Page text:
Feeds

West Country pagans tie horses in knots

The Hair Witch Project hits Devon manes

Business security measures using SSL

Police are investigating the possibility that pagans are behind a "bizarre outbreak of horse mane weaving" in Devon, Dorset and Somerset, the Western Morning News reports.

Some 20 equines have been found with plaits in their manes, and while the initial suspicion was that they were being marked for theft by horse-rustling gangs, the fact that none have actually been lifted has led police to consider the possibility they're being used for "knot magick" rituals.

Such magick commonly involves the tying of knots in a cord, often with feathers or other objects bound in the knots, to create a talisman.* The ritual is carried out with an incantation intended to endow the charm with the power to carry out the creator's wishes.

In this case, the horses may have been used because "pagan gods are thought to have a close connection with horses which adds strength to spells that incorporate the animals".

A baffled PC Jeff Howley, neighbourhood beat manager in Cullompton, Devon, said: "At the moment we do not know of any motive for the plaiting. To start with we thought they were being marked for theft but that is clearly not the case.

"One motive from research by Dorset police who are also investigating a number of cases is that it may be a pagan ritual. It is hard for us to judge at the moment but any speculation will have to be considered."

Jenny Parsons, secretary of the Taunton Vale Harriers Hunt, said she "believes a small group of people are targeting the same animals after communicating through social networking websites".

She offered: "It is possible it's a pagan ritual and I have had reports of a change in horse behaviour, so if these are children's ponies it is an absolutely awful thing to do."

Parsons has set up a horse watch scheme to combat the illicit pagan activity and "urged horse owners to send pictures of the plaits to local police and to remain vigilant".

Bootnote

* Also known as a "witch's ladder".

Website security in corporate America

More from The Register

next story
WRISTJOB LOVE BONANZA: justWatch sex app promises blind date hookups
Mankind shuffles into the future, five fingers at a time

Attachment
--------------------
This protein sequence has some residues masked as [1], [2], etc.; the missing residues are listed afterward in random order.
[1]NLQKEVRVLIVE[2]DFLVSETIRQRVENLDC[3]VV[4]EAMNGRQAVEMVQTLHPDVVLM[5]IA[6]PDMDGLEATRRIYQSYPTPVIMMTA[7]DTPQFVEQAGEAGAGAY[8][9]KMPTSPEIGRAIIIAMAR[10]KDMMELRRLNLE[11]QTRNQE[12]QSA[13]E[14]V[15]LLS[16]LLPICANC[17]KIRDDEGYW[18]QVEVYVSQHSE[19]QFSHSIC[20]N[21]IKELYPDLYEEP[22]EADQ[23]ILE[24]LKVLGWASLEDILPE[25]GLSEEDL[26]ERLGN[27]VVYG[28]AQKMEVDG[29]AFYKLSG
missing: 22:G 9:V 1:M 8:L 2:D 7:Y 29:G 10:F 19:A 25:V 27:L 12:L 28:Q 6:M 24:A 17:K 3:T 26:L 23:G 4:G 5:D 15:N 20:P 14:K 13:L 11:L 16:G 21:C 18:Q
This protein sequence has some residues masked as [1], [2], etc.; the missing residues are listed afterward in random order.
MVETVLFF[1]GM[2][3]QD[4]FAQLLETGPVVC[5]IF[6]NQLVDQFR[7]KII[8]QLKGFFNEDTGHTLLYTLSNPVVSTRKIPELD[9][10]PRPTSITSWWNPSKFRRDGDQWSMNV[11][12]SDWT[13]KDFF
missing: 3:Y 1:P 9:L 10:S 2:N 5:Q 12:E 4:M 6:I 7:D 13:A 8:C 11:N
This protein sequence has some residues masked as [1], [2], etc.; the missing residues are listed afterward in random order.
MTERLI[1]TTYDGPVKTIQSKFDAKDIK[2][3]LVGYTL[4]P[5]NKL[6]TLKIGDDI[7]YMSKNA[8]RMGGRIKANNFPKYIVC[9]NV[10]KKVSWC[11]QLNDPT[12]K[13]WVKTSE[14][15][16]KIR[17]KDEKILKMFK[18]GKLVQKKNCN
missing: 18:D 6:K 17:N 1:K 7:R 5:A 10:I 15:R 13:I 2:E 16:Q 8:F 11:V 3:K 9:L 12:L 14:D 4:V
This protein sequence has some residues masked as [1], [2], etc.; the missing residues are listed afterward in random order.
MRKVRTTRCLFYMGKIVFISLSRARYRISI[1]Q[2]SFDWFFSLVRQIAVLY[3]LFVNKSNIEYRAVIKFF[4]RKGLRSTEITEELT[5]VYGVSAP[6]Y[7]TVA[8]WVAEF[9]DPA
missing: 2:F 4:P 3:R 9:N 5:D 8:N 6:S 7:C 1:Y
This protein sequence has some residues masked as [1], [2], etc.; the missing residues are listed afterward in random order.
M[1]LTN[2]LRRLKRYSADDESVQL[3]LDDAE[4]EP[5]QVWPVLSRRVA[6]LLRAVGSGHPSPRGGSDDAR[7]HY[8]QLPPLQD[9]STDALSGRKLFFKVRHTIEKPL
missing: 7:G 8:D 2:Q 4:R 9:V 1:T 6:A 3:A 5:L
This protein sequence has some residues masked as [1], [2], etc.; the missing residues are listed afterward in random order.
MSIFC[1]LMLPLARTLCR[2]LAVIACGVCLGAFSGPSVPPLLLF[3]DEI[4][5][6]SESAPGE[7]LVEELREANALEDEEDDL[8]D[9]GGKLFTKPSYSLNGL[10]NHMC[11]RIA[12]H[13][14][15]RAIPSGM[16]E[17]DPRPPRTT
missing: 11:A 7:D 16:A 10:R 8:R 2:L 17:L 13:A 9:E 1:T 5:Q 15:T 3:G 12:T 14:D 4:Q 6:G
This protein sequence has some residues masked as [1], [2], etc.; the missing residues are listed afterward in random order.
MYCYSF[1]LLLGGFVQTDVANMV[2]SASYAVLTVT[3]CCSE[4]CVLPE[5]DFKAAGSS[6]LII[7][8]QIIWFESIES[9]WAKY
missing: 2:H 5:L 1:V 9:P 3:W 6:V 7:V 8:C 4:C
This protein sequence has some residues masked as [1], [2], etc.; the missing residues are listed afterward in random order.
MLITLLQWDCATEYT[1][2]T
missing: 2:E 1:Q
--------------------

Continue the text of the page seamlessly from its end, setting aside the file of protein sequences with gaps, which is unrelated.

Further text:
Apple's Mr Havisham: Tim Cook says dead Steve Jobs' office has remained untouched
'I literally think about him every day' says biz baron's old friend
Oi, London thief. We KNOW what you're doing - our PRECRIME system warned us
Aye, shipmate, it be just like that Minority Report
Every billionaire needs a PANZER TANK, right? STOP THERE, Paul Allen
Angry Microsoftie hauls auctioneers to court over stalled Pzkw. IV 'deal'
Oz carrier Tiger Air takes terror alerts to new heights
Don't doodle, it might cost you your flight
Cops apologise for leaving EXPLOSIVES in suitcase at airport
'Canine training exercise' SNAFU sees woman take home booming baggage
prev story

Whitepapers

Secure remote control for conventional and virtual desktops
Balancing user privacy and privileged access, in accordance with compliance frameworks and legislation. Evaluating any potential remote control choice.
WIN a very cool portable ZX Spectrum
Win a one-off portable Spectrum built by legendary hardware hacker Ben Heck
Storage capacity and performance optimization at Mizuno USA
Mizuno USA turn to Tegile storage technology to solve both their SAN and backup issues.
High Performance for All
While HPC is not new, it has traditionally been seen as a specialist area – is it now geared up to meet more mainstream requirements?
The next step in data security
With recent increased privacy concerns and computers becoming more powerful, the chance of hackers being able to crack smaller-sized RSA keys increases.